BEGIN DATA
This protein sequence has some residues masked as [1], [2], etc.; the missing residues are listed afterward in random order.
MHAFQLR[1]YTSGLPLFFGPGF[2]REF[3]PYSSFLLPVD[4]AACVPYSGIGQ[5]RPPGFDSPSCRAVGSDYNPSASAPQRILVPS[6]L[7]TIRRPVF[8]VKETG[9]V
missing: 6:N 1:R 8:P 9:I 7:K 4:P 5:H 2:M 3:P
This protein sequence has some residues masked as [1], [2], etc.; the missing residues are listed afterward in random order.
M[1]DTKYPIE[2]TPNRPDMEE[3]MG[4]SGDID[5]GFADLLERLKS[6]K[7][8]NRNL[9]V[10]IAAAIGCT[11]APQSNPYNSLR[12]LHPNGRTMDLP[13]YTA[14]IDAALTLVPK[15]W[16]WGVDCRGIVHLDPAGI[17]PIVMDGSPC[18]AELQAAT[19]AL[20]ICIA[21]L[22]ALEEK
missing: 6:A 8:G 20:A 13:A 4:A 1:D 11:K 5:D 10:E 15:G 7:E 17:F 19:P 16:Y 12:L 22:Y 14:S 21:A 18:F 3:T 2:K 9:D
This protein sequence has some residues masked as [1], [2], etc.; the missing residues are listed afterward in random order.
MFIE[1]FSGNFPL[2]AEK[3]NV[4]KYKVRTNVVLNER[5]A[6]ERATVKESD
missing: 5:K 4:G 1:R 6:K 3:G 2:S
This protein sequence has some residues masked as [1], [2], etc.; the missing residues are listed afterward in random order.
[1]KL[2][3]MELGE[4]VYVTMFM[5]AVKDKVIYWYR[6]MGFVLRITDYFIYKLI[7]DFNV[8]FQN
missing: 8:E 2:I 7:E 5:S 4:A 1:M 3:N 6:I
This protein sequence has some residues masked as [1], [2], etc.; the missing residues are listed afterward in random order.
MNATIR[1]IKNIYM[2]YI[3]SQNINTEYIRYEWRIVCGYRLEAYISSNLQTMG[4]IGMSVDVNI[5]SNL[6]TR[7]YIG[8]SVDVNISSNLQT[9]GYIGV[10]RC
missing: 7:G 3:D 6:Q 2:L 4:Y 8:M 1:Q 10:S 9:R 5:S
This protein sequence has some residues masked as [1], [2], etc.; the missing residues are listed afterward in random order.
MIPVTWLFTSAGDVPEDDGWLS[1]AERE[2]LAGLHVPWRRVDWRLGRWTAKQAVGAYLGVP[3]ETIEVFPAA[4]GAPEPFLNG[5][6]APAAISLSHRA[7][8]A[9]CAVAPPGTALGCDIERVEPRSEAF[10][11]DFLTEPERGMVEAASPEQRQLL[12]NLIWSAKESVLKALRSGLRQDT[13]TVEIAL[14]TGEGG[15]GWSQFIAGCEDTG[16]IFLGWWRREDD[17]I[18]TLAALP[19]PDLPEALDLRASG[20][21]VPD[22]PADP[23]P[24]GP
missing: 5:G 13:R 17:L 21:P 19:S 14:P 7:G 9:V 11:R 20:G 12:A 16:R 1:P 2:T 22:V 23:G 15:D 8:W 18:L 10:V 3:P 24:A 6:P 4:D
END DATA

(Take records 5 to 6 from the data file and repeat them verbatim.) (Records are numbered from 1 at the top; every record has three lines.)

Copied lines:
This protein sequence has some residues masked as [1], [2], etc.; the missing residues are listed afterward in random order.
MNATIR[1]IKNIYM[2]YI[3]SQNINTEYIRYEWRIVCGYRLEAYISSNLQTMG[4]IGMSVDVNI[5]SNL[6]TR[7]YIG[8]SVDVNISSNLQT[9]GYIGV[10]RC
missing: 7:G 3:D 6:Q 2:L 4:Y 8:M 1:Q 10:S 9:R 5:S
This protein sequence has some residues masked as [1], [2], etc.; the missing residues are listed afterward in random order.
MIPVTWLFTSAGDVPEDDGWLS[1]AERE[2]LAGLHVPWRRVDWRLGRWTAKQAVGAYLGVP[3]ETIEVFPAA[4]GAPEPFLNG[5][6]APAAISLSHRA[7][8]A[9]CAVAPPGTALGCDIERVEPRSEAF[10][11]DFLTEPERGMVEAASPEQRQLL[12]NLIWSAKESVLKALRSGLRQDT[13]TVEIAL[14]TGEGG[15]GWSQFIAGCEDTG[16]IFLGWWRREDD[17]I[18]TLAALP[19]PDLPEALDLRASG[20][21]VPD[22]PADP[23]P[24]GP
missing: 5:G 13:R 17:L 21:P 19:S 14:P 7:G 9:V 11:R 20:G 12:A 16:R 1:P 2:T 22:V 23:G 15:D 8:W 18:L 10:V 3:P 24:A 6:P 4:D